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Abe hopes to use Trump's visit to show firm alliance, keep China, N. Korea in check

U.S. President Donald Trump (L) and Japanese Prime Minister Shinzo Abe, along with other Group of 20 leaders, gather for a group photo in Buenos Aires on Nov. 30, 2018, during the opening day of their two-day summit. (Kyodo)

TOKYO -- Prime Minister Shinzo Abe intends to demonstrate the firm Japan-U.S. alliance to the world through the upcoming visit of U.S. President Donald Trump here as the first state guest in the Reiwa era and forge a strong position in dealing with China and North Korea.

However, it remains to be seen whether the prime minister can fend off pressure from Trump to resolve a bilateral trade dispute and other outstanding issues between the two countries.

Trump will stay in Japan from May 25 to 28. The president will play golf with the prime minister and watch sumo bouts before holding summit talks on May 27.

"I'd like to try to come up with good ideas to please Mr. Trump," Abe told a study session between the Foreign Ministry and the National Security Secretariat sometime around autumn 2018. At the time, the government's efforts to invite President Trump to Japan as a state guest got into full gear. It had earlier been decided that Prime Minister Abe would invite Trump to visit Japan during a summit meeting in Argentina in late November that year.

However, a Foreign Ministry official told the study meeting, "We'll surprise Mr. Trump," urging all attendees not to reveal the invitation plan.

"Mr. Trump will probably be glad if he's invited as a state guest who is supposed to meet with His Majesty the Emperor and attend events at the Imperial Palace," the prime minister was quoted as telling his close aides.

The prime minister is eager to maintain the close bilateral alliance while Trump apparently attaches less importance to U.S. allies, as is shown by the fact that the president is demanding that countries hosting U.S. forces, such as Japan and Germany, largely increase their financial burden of the troops' presence in these countries. Inviting Trump to watch sumo bouts "was an idea proposed by the prime minister," said an individual linked to the prime minister's office.

Japan's first state guest in the previous Heisei era (1989-2019) was then Zimbabwean President Robert Mugabe.

Since the turn of the era from Showa to Heisei occurred with the demise of Emperor Hirohito, posthumously named Emperor Showa, a senior Foreign Ministry official admitted that the government "had no leeway to select which countries to invite."

As the latest Imperial succession took place with the abdication of then Emperor Akihito, the government had ample time to consider who Japan would invite to visit the country as the first state guest in the new Reiwa era.

"We've been able to take time to consider the matter since around summer last year. It was a natural course of events to prioritize Japan's ally," said the official.

Prime Minister Abe, who is in his third three-year consecutive term as president of the ruling Liberal Democratic Party (LDP), is aiming to secure stable relations with China and settle the abduction of Japanese nationals by North Korea as well as the territorial dispute with Russia under the slogan, "Total settlement of postwar diplomacy." Japan needs assistance from the United States in settling these difficult issues.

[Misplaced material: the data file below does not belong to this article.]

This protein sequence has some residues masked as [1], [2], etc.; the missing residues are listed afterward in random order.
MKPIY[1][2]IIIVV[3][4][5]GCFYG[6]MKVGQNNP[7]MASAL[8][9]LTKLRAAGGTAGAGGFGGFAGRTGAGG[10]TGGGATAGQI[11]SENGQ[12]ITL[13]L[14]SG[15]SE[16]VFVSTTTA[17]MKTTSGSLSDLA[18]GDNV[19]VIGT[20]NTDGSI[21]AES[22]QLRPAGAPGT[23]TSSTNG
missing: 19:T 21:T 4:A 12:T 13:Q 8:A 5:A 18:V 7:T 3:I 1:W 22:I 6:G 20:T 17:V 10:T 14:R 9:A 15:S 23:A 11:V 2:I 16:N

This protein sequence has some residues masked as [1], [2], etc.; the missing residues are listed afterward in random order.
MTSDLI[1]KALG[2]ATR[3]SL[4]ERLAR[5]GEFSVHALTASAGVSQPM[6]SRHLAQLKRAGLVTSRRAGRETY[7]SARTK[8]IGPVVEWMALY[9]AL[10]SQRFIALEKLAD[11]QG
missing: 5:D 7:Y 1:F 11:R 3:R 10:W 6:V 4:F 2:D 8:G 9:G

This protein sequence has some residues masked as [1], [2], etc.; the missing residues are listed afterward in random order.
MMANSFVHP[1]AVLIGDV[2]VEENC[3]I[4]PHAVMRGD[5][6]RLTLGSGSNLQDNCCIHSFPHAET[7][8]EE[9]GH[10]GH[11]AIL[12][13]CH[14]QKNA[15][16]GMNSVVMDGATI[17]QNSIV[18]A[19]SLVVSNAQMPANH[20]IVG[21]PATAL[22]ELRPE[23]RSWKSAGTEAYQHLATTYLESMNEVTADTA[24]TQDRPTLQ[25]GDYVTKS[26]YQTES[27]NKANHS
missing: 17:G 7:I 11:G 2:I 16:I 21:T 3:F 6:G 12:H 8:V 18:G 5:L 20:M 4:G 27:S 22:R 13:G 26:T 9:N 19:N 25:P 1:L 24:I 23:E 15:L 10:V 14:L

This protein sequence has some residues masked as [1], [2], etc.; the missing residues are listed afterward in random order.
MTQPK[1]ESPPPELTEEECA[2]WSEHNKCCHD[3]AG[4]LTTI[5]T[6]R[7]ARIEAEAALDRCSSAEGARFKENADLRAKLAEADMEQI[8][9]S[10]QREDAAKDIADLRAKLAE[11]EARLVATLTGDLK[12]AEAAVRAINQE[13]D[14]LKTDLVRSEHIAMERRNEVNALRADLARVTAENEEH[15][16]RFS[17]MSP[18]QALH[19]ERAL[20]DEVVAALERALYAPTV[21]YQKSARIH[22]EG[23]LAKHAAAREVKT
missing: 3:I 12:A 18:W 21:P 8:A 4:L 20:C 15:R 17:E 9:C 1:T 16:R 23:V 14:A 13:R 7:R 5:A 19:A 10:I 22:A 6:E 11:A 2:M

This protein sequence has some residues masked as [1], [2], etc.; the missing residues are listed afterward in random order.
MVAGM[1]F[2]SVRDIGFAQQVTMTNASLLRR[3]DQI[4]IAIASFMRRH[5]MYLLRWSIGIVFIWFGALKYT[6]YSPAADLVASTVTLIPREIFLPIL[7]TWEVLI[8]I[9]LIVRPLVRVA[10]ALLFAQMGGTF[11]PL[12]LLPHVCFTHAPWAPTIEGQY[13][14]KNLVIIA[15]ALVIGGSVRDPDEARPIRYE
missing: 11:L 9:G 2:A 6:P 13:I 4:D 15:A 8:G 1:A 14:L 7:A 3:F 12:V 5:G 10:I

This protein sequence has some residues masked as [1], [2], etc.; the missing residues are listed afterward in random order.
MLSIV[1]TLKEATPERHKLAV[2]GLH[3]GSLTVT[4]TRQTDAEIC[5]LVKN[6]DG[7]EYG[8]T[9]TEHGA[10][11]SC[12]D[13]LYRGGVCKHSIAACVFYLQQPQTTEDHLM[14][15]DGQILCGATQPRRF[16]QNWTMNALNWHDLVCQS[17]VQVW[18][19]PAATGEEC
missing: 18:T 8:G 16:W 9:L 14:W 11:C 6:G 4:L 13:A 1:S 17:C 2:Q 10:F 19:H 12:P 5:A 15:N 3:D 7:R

In particular, Japan is making full use of U.S. influence in pressuring North Korea to make progress in the abduction issue. Prime Minister Abe has asked President Trump for cooperation in resolving the abduction issue whenever they have met.

These efforts bore some fruit at U.S.-North Korea summit talks in February this year. Trump told North Korean leader Kim Jong Un that Japan was prepared to provide financial assistance on condition that the abduction issue be settled, according to those familiar with Japan-U.S. diplomacy.

Trump then suggested that Kim hold talks with Prime Minister Abe. It was the second time that day that Trump had raised the abduction issue. Kim, who was surprised on the first occasion and abruptly changed the topic, was forced to say on the second occasion that he was "prepared to have dialogue with the prime minister sooner or later."

Following the move, Prime Minister Abe intensified his efforts to encourage Kim to meet him. On May 6, Abe said he was ready to unconditionally meet with Kim.

Concerns have been raised within the LDP that the abduction issue could be left behind if the prime minister were to meet with Kim without attaching any preconditions. However, a person close to the prime minister's office has pointed out that Japan should not waste such a chance. "It's a good opportunity now since the U.S. president enthusiastically proposed such a meeting. It's impossible that the issue will be left behind," said the individual.

"We'd like to reconfirm the firm Japan-U.S. alliance and demonstrate it to the world," Prime Minister Abe told an LDP executive meeting as he emphasized the significance of Trump's upcoming visit to Japan.

Summit meetings between Abe and Trump will be held for three consecutive months -- in Washington in April, during the upcoming Tokyo visit and one to be held on the sidelines of the G-20 summit meeting in Osaka in June.

Prime Minister Abe's policy of prioritizing the Japan-U.S. alliance remains unchanged even though critics have warned that it is risky for the prime minister to maintain close relations with Trump, who has been pursuing an "America First" policy.

(Japanese original by Yoshitaka Koyama and Shinichi Akiyama, Political News Department, and Kota Takamoto, North America General Bureau)

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